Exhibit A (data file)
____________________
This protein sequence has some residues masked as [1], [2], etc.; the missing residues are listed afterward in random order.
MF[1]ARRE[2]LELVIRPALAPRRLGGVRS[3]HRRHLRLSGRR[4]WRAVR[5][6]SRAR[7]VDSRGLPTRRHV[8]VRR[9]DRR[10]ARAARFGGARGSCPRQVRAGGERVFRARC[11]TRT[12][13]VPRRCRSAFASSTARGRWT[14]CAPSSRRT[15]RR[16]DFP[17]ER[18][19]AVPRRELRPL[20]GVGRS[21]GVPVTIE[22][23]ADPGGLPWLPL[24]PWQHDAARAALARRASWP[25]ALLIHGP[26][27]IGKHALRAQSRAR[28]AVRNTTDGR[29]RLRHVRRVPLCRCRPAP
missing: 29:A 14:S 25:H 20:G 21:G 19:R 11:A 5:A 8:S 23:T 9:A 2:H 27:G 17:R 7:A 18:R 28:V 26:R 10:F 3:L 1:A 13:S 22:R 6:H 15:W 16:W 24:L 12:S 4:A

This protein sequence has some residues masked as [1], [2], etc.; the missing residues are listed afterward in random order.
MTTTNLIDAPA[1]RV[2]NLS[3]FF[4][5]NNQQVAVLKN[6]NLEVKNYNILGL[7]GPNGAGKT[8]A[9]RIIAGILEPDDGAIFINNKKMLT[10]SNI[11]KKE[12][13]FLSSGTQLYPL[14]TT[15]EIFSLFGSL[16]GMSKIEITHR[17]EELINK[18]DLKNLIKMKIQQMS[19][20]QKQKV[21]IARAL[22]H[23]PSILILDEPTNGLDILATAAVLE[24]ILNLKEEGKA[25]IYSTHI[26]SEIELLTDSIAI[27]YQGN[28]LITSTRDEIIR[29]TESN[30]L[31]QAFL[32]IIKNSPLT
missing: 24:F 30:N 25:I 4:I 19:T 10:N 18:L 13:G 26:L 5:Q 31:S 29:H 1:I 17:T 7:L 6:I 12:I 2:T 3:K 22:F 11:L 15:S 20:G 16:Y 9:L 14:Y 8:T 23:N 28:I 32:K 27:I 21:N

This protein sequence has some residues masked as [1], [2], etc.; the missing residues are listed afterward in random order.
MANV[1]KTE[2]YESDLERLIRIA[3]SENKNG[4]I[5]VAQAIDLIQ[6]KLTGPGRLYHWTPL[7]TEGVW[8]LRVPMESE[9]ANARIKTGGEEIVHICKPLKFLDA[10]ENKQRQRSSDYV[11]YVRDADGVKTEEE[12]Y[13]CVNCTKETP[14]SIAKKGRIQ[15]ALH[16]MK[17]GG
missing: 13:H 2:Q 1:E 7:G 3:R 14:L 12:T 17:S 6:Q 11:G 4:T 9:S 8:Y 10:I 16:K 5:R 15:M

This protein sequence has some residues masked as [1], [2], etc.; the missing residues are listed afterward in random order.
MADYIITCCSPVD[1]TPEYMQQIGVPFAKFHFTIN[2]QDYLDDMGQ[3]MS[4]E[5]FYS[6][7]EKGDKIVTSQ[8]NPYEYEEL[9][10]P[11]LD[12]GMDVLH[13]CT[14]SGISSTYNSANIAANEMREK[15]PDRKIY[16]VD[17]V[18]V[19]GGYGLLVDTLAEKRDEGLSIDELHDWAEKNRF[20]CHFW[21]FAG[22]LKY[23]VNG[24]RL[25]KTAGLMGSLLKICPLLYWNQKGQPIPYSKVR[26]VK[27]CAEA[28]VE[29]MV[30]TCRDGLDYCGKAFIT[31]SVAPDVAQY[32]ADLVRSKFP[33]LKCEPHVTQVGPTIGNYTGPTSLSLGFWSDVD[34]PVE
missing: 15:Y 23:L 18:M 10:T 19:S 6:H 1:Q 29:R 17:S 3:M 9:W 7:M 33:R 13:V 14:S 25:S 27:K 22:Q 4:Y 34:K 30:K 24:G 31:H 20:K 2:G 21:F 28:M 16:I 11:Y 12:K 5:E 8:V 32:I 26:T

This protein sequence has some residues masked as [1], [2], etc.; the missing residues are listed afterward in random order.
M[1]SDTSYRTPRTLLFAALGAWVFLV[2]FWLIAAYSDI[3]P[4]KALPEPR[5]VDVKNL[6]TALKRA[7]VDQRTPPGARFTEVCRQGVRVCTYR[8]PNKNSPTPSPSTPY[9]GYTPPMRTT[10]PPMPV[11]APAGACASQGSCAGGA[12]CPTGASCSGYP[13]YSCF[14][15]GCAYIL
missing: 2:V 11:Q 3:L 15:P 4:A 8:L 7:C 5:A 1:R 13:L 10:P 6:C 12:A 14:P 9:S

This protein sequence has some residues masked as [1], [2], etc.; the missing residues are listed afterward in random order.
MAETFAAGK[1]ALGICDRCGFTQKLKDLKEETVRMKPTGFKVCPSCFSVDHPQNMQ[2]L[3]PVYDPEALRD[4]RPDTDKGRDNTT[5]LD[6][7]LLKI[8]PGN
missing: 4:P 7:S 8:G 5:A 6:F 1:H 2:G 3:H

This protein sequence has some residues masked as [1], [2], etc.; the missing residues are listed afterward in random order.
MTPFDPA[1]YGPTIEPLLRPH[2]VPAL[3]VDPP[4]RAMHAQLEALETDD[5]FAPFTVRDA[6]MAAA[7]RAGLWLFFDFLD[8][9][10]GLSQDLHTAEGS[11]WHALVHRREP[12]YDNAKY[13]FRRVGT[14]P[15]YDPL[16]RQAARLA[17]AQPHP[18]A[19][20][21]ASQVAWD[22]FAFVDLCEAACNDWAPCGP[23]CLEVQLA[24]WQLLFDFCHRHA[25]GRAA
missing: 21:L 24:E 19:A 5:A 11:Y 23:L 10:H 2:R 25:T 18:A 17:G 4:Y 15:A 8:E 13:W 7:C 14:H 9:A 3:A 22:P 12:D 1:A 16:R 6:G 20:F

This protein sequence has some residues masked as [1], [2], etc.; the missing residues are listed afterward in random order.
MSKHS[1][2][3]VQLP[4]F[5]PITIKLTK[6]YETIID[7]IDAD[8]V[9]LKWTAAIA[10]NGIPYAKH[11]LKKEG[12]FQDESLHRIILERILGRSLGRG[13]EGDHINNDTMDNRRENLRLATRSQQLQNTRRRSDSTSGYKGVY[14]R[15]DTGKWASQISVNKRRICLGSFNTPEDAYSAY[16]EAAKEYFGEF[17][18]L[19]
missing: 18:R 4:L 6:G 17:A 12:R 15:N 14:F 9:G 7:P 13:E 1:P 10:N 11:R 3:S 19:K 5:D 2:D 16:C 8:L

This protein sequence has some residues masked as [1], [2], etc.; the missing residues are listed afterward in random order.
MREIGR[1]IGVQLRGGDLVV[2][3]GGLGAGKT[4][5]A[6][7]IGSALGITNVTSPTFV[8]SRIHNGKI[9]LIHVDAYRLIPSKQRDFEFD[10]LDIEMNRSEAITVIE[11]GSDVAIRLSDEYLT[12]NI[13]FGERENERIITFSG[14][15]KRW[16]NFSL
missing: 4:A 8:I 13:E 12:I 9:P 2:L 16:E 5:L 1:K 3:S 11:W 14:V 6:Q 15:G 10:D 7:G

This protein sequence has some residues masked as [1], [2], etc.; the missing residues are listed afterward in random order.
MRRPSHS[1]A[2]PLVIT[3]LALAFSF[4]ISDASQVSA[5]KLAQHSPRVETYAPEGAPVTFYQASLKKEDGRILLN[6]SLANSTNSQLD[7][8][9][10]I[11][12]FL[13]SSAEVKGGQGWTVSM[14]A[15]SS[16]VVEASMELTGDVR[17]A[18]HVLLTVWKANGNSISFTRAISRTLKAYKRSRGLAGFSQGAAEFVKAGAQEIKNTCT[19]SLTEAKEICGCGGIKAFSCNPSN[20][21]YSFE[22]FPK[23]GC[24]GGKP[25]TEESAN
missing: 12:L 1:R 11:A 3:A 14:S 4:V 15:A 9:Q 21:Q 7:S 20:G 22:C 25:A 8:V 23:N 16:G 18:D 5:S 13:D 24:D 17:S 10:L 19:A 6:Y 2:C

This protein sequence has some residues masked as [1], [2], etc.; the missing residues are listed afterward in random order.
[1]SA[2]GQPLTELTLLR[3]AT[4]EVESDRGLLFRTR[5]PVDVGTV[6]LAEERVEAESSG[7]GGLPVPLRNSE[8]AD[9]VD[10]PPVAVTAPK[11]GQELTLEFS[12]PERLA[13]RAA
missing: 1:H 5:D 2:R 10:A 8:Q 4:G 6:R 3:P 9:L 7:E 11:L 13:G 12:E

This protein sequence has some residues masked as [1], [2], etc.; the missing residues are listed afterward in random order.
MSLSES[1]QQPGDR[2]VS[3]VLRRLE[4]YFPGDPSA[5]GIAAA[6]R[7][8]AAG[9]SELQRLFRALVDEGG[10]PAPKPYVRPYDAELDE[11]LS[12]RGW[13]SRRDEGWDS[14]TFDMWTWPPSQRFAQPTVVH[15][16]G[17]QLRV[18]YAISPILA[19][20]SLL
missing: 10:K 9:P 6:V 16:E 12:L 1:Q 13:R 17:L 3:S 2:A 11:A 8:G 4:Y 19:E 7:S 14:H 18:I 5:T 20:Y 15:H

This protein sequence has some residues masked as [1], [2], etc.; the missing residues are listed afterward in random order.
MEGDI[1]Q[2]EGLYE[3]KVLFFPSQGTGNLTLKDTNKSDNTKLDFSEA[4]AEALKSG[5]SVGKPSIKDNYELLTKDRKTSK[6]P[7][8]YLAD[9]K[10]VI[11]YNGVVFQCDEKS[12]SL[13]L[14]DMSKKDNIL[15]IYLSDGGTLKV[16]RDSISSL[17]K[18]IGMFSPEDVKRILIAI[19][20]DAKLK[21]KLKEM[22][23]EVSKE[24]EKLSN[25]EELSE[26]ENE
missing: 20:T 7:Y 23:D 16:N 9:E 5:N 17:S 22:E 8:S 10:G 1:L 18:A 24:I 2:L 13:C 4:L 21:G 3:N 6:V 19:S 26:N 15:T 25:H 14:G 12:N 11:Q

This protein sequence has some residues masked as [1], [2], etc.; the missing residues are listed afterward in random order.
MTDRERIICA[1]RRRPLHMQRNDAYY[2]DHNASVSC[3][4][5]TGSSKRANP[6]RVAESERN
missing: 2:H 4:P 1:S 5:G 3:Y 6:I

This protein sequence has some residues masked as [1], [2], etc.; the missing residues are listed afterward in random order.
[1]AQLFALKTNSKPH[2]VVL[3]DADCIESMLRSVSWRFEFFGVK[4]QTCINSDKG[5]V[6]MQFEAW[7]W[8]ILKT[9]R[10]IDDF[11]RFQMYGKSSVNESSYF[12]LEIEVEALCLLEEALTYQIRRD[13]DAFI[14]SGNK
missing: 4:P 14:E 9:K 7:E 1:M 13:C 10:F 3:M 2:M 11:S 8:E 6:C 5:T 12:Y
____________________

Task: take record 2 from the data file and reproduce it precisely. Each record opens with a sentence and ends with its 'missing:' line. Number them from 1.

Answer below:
This protein sequence has some residues masked as [1], [2], etc.; the missing residues are listed afterward in random order.
MTTTNLIDAPA[1]RV[2]NLS[3]FF[4][5]NNQQVAVLKN[6]NLEVKNYNILGL[7]GPNGAGKT[8]A[9]RIIAGILEPDDGAIFINNKKMLT[10]SNI[11]KKE[12][13]FLSSGTQLYPL[14]TT[15]EIFSLFGSL[16]GMSKIEITHR[17]EELINK[18]DLKNLIKMKIQQMS[19][20]QKQKV[21]IARAL[22]H[23]PSILILDEPTNGLDILATAAVLE[24]ILNLKEEGKA[25]IYSTHI[26]SEIELLTDSIAI[27]YQGN[28]LITSTRDEIIR[29]TESN[30]L[31]QAFL[32]IIKNSPLT
missing: 24:F 30:N 25:I 4:I 19:T 10:N 18:L 13:G 26:L 5:Q 31:S 29:H 1:I 17:T 7:L 6:I 12:I 2:T 3:K 22:F 11:L 15:S 20:G 16:Y 9:L 14:Y 8:T 23:N 28:I 32:K 27:I 21:N